Layers of UX Design
Welcome to Day 6 of our course on design and user experience!
Yesterday, we dissected user experience into a dozen underlying building blocks to identify different aspects that contribute to a good or bad user experience.
With that foundation, today, we will look at the three layers of UX Design. After understanding user needs through User Research, we create or improve the experience through UX Design.
UX Design can be likened to building a house. Let’s take a closer look.
Layer 1: Foundation
When building a home, the builder has to know what they have to build before they can begin any work, and that’s where blueprints play a role. They are detailed specifications of what needs to be built, how rooms are arranged, and where all the electrical and plumbing goes. For UX Design, the specifications are functional and content requirements that have to be identified before we can start designing anything.
Functional requirements define what features and functionality users will need to fulfill their goals. Content requirements define what information users need, in what form, and how it gets created and updated.
Let’s take a common example you see on almost every site or application: search. The functional requirements will detail out how a user needs a way to enter a search term, possibly refine or narrow the search, and then view an organized list of results matching the search term. The content requirements will address the results displayed and any instructional or help text that may be needed for the user.
Layer 2: Framing
Armed with blueprints, the builder can lay the foundation and start giving the house shape and support by building its frame. The two-dimensional blueprint becomes a see-through, three-dimensional structure resembling the outline of a house.
The equivalent stage in UX Design is organizing and presenting the functionality and content to users through an interface. Information Architecture (IA) organizes content based on how users think about the subject and supports them as they navigate through the content. IA is made visible through navigation menus, links, and labels.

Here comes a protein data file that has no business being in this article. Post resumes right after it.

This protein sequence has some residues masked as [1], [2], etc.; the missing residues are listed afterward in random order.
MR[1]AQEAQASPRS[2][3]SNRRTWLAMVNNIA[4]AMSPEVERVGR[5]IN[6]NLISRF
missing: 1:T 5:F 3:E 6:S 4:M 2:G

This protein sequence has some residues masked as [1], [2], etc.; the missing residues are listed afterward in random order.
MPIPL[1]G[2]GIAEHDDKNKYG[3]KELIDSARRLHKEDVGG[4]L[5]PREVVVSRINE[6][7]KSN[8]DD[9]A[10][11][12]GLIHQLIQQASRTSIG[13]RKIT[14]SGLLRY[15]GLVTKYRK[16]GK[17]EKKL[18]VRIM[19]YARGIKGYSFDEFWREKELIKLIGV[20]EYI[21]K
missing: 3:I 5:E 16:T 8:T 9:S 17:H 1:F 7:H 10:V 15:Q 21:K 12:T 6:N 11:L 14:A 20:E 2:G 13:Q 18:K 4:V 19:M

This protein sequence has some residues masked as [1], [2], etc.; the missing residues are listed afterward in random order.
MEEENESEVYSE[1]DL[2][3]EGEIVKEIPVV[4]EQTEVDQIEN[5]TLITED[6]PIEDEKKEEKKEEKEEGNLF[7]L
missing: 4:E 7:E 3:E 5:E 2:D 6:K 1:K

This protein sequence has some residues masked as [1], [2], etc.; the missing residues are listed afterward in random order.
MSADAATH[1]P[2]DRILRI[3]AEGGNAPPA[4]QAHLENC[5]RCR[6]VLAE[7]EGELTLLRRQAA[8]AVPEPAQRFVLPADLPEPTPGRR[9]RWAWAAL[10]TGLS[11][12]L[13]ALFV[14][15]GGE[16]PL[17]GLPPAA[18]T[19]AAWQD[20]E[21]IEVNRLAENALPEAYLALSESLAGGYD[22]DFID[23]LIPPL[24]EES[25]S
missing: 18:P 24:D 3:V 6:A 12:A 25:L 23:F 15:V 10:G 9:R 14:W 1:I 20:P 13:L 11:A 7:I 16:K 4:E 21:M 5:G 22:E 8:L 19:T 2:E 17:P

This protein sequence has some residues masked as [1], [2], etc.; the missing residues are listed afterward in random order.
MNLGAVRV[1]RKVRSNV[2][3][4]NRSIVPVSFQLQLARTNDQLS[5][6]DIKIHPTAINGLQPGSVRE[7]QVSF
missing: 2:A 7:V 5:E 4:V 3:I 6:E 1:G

Interaction Design (ID) lays out the actions the user can take with the features and how those features respond to the user. This is visible through the interface, where the user is guided through the content and given an intuitive way to interact with the functionality.
Back to our search example, IA will be responsible for some of the underlying metadata, as well as which portion of the content is searched. ID will take care of the layout of the results, as well as the options the user will have as they start the search, including advanced search, filtering, refining, and paginating through the search results.
Layer 3: Finishing
The builder moves onto the final stage of putting the interior fixtures and exterior walls in place and painting it inside and out. In UX Design, the corresponding stage is visual design, the most visible part of UX Design and what is often referred to as the “look and feel.” Color, typography, and layout all come together to create the visceral part of the user interface that people refer to as “cool” or “sexy.” Remember that good visual design is design that serves user needs, not design that is trendy or artsy without any consideration for the user.
Back to our search example, visual design specifies the font, size, color, and visual layout of the search results.
There are many layers that went into presenting that single search box on Google, as well as the results you get, including the Gooooooogle pagination that expands as you get more results!
UX Design is brought to life during design through prototyping, which allows us to validate that our design meets the needs of end users, and is the topic of our email tomorrow.
Here’s to building the muscles of your design eye!
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